Fourth in a series of eight on flood-mitigation funding in Harris County
Since 2019, Commissioners Ellis and Garcia have harped on the need for more “equity” in flood-mitigation funding. They and some residents in their precincts allege that all the money is going to high-income watersheds while minority, low-income watersheds get “none.” Ellis repeatedly complains that Harris County Flood Control District gives those minority neighborhoods “back-of-the-bus” treatment. Garcia says he feels like he was “hit with a baseball bat.”
Unfounded Allegations of Racism in Construction Funding
In March, I became so alarmed at the allegations of racism, that I submitted a Freedom of Information Act Request to see if they were true. They aren’t. Funding data for new construction projects dating back to 2000 shows that:
- Two low-income watersheds received almost one fifth of the total funding for all 23 watersheds since 2000.
- The lowest-income quartile received a billion dollars more than the highest-income quartile.
- Six watersheds with high percentages of low-to-moderate-income (LMI) residents received 14% more funding than 15 higher income watersheds combined.
Those first three articles in this series should suffice to disprove discrimination against minority, low-income watersheds. But more statistics just keep jumping out of the data.
So, today let’s compare watersheds with percentages of low-to-moderate-income (LMI) residents above and below 50%:
- The low-income group has 7 watersheds, comprising 584 square miles.
- The high-income group has 14 watersheds, comprising 1123 square miles.
The two groups vary radically in number and geographic size. So, to provide a valid comparison, we must evaluate them first on a per-square-mile basis. This pie chart shows how the smaller, low-income group gets triple the dollars per square mile.
Watersheds Above/Below 50% LMI
Here are the percentages of LMI residents in each group.
Lower Income Watersheds Get 3X More Construction Funding Per Square Mile
On a per-square mile basis, the low-income group averaged $2.5 million. The high-income group averaged only $0.8 million. See Table 2 below.
Smaller, Low-Income Group Also Receives About a Third More in Total Dollars
Comparing the total dollars (not $/square mile) received between the two groups is also illuminating.
In total dollars, the low-income group of 7 received $400 million dollars more than the high-income group of 14 since 2000. That skewed the averages back toward 3X again. See Table 3.
But More Damage in Low-Income Group
As we have seen elsewhere in this series, dollars flow to damage. Low-income watersheds had twice the total damage despite being half the size and number.
In four major storms since 2000 (Allison, Tax Day, Memorial Day and Harvey), the seven low-income neighborhoods had 146,832 structures damaged, compared to 70,719 for the higher income group of 14. However, on a per square mile basis, low-income group had four times as much (251 vs. 63).
So, the hardest hit watersheds already receive the most funding. By a wide margin. And they have since at least 2000.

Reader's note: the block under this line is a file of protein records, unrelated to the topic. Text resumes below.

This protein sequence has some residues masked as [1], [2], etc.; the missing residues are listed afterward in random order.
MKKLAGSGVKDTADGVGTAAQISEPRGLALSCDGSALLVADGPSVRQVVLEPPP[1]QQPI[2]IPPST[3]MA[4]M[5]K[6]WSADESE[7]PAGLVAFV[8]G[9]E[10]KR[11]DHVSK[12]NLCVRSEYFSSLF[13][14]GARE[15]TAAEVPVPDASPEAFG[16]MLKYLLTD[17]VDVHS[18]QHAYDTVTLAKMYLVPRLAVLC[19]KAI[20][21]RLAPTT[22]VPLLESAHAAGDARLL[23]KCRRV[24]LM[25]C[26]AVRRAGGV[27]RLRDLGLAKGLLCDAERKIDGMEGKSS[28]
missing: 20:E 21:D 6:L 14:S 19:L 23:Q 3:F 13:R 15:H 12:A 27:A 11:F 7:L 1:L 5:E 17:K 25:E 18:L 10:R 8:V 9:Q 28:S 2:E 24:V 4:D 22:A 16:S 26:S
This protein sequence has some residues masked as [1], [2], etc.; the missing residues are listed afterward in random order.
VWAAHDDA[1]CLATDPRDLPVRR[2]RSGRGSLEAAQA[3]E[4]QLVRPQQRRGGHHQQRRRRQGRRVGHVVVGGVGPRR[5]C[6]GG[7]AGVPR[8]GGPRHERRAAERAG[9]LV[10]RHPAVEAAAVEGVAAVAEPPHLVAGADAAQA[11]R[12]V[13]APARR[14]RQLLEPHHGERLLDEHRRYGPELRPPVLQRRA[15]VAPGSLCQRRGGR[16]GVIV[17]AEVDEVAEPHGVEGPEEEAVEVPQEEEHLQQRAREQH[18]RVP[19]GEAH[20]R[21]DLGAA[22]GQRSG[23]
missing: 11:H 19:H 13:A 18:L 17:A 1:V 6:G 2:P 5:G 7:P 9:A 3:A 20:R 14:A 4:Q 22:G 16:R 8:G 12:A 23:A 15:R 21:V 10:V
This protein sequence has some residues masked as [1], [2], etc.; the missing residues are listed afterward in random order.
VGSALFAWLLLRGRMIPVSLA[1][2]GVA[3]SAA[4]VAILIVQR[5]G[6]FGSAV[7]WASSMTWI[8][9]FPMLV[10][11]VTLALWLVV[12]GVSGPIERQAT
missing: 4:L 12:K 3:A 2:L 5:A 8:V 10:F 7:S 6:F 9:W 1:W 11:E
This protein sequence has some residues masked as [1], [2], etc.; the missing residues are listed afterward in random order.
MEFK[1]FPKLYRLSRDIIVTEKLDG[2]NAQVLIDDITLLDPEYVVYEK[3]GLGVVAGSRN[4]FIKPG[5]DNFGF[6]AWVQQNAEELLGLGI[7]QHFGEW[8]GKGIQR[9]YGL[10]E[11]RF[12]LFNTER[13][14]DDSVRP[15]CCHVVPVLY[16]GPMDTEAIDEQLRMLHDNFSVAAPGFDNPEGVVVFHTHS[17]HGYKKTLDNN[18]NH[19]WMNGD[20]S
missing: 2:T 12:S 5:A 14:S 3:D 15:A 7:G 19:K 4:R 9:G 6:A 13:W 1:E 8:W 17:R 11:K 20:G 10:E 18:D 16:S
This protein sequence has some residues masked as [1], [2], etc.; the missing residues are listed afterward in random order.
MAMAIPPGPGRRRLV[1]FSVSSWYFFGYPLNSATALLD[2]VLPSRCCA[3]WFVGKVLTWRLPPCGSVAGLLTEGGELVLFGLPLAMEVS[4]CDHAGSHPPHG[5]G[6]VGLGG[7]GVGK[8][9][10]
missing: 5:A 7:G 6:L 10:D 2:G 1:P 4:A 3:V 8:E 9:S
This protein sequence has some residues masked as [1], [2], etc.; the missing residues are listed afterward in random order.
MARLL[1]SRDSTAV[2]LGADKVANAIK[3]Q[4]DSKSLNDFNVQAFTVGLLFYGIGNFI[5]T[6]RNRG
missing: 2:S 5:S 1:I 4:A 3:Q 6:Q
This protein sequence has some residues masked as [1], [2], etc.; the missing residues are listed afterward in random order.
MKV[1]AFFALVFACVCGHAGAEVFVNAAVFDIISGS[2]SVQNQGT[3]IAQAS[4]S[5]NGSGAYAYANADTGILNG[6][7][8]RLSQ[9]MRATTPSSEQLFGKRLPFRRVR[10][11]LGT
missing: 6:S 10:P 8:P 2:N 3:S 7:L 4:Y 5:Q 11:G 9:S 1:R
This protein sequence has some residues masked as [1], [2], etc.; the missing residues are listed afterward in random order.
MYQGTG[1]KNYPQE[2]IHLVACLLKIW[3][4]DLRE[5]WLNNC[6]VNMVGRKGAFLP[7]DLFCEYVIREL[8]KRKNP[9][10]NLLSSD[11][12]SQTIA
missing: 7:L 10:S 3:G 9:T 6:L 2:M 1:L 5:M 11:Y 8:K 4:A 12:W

Together with other data in previous posts, this proves HCFCD does not discriminate against minority low-income neighborhoods in flood-mitigation spending.
Low-income watersheds still have ongoing HCFCD construction for flood mitigation projects. But they also have other large problems that contribute to flooding for which HCFCD is not responsible. I’m talking about issues related to street flooding such as:
- Aging storm sewers with low capacity built to old development standards
- Roadside drainage swales filled with sediment
- Homes not elevated enough above street level
Other people and groups are responsible for fixing such problems – including the City of Houston and Harris County Precinct Commissioners themselves.
In conclusion, elected representatives have misled Harris County residents. This raises the question, “Why?” I will discuss my opinion in a future post.
For More Information
For more information, see:
- HCFCDs historical spending spreadsheet by watershed in response to my FOIA request.
- My summary spreadsheet that includes related information such as population and watershed size.
- Flood Mitigation Funding: Halls, Greens Get $422 Million, the first story in this series
- Comparison of low- and high-income quartiles, second story in series.
- Comparison of groups above and below 50% LMI, third story in series.
- Greens Projects Under Construction
- Greens Projects Recently Completed
- Eight Halls Projects Recently Completed and Under Construction
- Difficulty/Cost of Developing Flood Mitigation Projects in Densely Populated Watersheds Such as Halls
Posted by Bob Rehak on 6/24/2021
1395 Days since Hurricane Harvey
*Vince Bayou omitted from the first group because it lies almost wholly within the City of Pasadena and is the City’s responsibility. Little Cypress Creek also omitted from second group because it is a newly developing area. Very few people live there and that skews statistical comparisons. HCFCD spending in Little Cypress relates to an experimental “frontier program.”